Chris Bryant MP – Labour MP for the Rhondda – suggests my figures to be “a silly statistic” and tries to dismiss them by discussing differential turn-outs in ‘safe‘ Labour and Conservative seats.

Except by making such a point, Mr Bryant MP has highlighted why we need to look at electoral boundary reform, as Labour seats tend to have fewer voters than Conservative seats. I did ask whether he thought there was need for reform, I’m yet to receive a reply.

I don’t blame Labour for being reticent about boundary form, mainly because it isn’t in their interest.

At each boundary review the Independent Boundary Commissions iron these differences out, but over time the Conservative seats grow and the Labour seats shrink, and the bias towards Labour reappears – UK Polling Report

If you want to see this in practice then look no further than the 2010 General Election. The collective 2010 vote for Ed Miliband (19,637) and Ed Balls (18,365) was only 4,029 more than David Cameron polled on his own in a single constituency.

I do, however, feel sorry for the Liberal Democrats. At the previous General Election they had an average of 119,934 votes per elected MP.

Category: Politics
July 23

Ministry of Defence and G4S Sound The Irony Klaxon

Michael Fallon, General Peter Wall, G4S

G4S has announced its commitment to provide at least 600 employees as members of the military reserve from 2017, making it one of the UK’s leading employers of armed forces reservists. – MoD

G4S has made commitments to supply at least 600 employees to help solve the problem of woeful under-recruiting within British reserve forces.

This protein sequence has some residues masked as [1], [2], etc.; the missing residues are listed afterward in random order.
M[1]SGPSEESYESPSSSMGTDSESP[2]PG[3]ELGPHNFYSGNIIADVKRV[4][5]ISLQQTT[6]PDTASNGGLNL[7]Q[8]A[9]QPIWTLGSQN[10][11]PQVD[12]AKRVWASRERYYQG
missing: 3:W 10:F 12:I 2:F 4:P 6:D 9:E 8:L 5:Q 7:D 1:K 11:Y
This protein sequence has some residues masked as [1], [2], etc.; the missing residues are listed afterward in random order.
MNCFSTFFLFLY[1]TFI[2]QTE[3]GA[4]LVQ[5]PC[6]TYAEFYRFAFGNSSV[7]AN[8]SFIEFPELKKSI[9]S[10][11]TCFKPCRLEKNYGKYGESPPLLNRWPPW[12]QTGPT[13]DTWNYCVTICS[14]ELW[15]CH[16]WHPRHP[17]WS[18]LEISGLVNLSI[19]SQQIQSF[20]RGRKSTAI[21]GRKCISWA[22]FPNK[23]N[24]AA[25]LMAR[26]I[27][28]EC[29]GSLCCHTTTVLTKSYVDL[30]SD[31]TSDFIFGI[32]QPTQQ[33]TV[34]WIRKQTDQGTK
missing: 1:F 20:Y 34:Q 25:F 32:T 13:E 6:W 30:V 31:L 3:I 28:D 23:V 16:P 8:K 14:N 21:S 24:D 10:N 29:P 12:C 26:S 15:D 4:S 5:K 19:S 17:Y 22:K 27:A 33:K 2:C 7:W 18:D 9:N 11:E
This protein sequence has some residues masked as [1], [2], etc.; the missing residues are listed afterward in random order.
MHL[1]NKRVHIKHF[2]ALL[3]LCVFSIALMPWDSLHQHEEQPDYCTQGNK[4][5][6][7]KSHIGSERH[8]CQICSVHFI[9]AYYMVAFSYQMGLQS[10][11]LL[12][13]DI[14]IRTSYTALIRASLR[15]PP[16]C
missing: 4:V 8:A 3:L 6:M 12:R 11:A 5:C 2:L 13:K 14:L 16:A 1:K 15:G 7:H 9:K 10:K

In 2012, upwards of 3,500 military personnel were deployed to plug a gap left by G4S. This was after the outsourcing firm hashed up their contract to supply security staff for the Olympic games. This was in addition to over 15,000 troops already involved with Operation Olympic.

I welcome this partnership between G4S and the Ministry of Defence.  In future, the Defence Secretary will be able to mobilise reserve forces and force G4S employees to undertake jobs they were supposed to do in the first place. Please excuse me whilst I sound the irony klaxon.

Olympic Soliders

Category: Armed Forces
July 22

The Guardian Has Gone Too Far

50 Cent Thomas The Tank Engine

I’m 29 years old, I don’t have any children and it has been many years since I’ve watched Thomas the Tank Engine. When I was growing up my TV diet included (but wasn’t limited to); Sharky & George, Super Ted, Fireman Sam, Inspector Gadget, Thunderbirds, Captain Planet, Animaniacs AND Thomas the Tank Engine.